By 1958, we had gotten accustomed to our new home. We had joined the trailer to the little house (front porch was the food concession stand) with a hallway, paneled the front room and put in a stone fireplace so we had a very comfortable home that spawned many fun parties with our new friends. When we first got the park, our telephone was the old wall crank-type party line telephone. Our number was Walton 1623.
The park adjoined the old elementary school. There were two classes in a room, and one year Marc and Tracy, although they were a year apart in age, shared the same teacher in the same room. One year, Tracy won the Boone County 4-H Talent Show, performing a Siamese dance.
Georgianna was enjoying the shows and introducing the stars to her audience. She was always cutting up, which kept her fans laughing. She signed many autographs.
Georgianna entertaining her fans.
On Mondays, Georgianna and Carrie (our caretaker’s wife) would drive around the nearby counties distributing posters for the upcoming show and stapling them on poles. Many times Miss Georgie’s photo was on the poster, which got many comments. Folks were thrilled to meet a “star!”
By 1958, the park had quite a “new look,” too, with the concession stands, rides, etc. Before we opened in 1956, Coca Cola had a big sign put on the front of the stage, at the top, the full length of the stage: Verona Lake Ranch. The Coke logo was at the top, on the left side was “Thurston Moore,” and on the right was “Georgie.” As of 2011, my name was still visible, after 55 years! But sadly, “Georgie” had faded.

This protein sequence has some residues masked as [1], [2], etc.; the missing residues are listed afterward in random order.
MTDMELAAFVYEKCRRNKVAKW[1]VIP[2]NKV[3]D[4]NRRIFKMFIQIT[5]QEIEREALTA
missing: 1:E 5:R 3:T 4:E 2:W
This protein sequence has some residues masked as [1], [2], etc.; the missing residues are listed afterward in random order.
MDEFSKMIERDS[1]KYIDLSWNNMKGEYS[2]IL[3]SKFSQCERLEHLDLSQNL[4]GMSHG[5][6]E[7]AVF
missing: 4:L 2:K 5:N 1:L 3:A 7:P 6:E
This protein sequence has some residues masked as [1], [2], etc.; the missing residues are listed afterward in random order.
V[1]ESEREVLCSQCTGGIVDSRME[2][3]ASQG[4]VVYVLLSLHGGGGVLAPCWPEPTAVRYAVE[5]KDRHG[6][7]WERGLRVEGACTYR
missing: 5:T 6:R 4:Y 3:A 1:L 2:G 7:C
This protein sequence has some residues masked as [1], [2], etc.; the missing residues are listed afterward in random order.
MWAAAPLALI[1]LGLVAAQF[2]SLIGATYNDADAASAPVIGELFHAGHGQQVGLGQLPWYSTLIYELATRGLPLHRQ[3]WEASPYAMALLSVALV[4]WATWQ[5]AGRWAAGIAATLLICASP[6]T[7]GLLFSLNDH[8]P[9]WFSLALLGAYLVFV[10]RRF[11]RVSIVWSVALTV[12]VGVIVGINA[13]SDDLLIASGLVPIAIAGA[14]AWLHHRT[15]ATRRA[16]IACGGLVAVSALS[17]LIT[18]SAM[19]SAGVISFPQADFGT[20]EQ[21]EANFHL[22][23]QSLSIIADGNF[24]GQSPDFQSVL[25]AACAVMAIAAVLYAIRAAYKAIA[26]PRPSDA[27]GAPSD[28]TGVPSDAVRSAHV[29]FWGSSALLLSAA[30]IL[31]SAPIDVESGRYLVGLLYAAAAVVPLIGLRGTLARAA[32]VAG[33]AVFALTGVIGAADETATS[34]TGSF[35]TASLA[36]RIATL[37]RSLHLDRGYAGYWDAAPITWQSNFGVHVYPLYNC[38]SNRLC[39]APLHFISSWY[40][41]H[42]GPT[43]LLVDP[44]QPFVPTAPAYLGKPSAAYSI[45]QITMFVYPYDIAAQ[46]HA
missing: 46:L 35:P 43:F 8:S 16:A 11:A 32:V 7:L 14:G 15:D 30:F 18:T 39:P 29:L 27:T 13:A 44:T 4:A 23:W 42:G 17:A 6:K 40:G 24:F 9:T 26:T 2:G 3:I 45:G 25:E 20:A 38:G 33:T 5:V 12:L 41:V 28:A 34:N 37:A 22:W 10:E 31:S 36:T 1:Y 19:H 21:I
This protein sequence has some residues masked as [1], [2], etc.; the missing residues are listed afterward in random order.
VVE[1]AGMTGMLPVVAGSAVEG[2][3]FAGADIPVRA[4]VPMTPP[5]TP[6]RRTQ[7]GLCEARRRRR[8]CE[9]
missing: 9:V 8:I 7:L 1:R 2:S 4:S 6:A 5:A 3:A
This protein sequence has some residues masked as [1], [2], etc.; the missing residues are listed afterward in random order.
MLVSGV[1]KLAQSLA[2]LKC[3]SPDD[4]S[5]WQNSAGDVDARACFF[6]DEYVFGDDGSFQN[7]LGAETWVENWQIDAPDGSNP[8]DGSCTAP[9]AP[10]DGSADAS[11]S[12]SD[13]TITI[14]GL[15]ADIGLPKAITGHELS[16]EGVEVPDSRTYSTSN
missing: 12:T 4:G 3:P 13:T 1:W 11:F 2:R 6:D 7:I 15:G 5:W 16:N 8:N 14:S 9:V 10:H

We had wonderful dependable employees at the park, and our chief “chef” was Leonard Thompson. His wife worked the counter taking the orders for the thousands of hamburgers that Leonard turned out so efficiently; they were amazing. Judy Ross and her mother, Evelyn, were always there, too, and it was people like them who helped us keep the patrons happy and coming back. And our old “Carney Couple,” as I called them, who ran the little booth near the stage (where everyone could see and smell the goodies). This couple worked the carnivals in the winter and came back to Walton in the summer. There were days when they turned out more than 10,000 snow cones, cotton candy and boxes of popcorn. People were amazed to watch them work.
The “Carney Couple”
For a while, Jimmie Williams, DJ at WNOP in Newport, Kentucky, had a live DJ show from the stage on Saturday mornings. It was exciting to hear the country singers like Hank Williams, Marty Robbins, Hank Snow, etc., being heard throughout the park. Jimmie wasn’t too happy, though, when Tracy’s pet gander, Lafe, kept jumping up on the stage. Lafe was a gift from my Uncle Lafe who lived in Ohio. The goose was a real pickpocket; he actually took things out of the back pockets of folks sitting in the amphitheatre. He even knew how to take a watch off people’s wrists! Needless to say, a few times of that, and he had to go.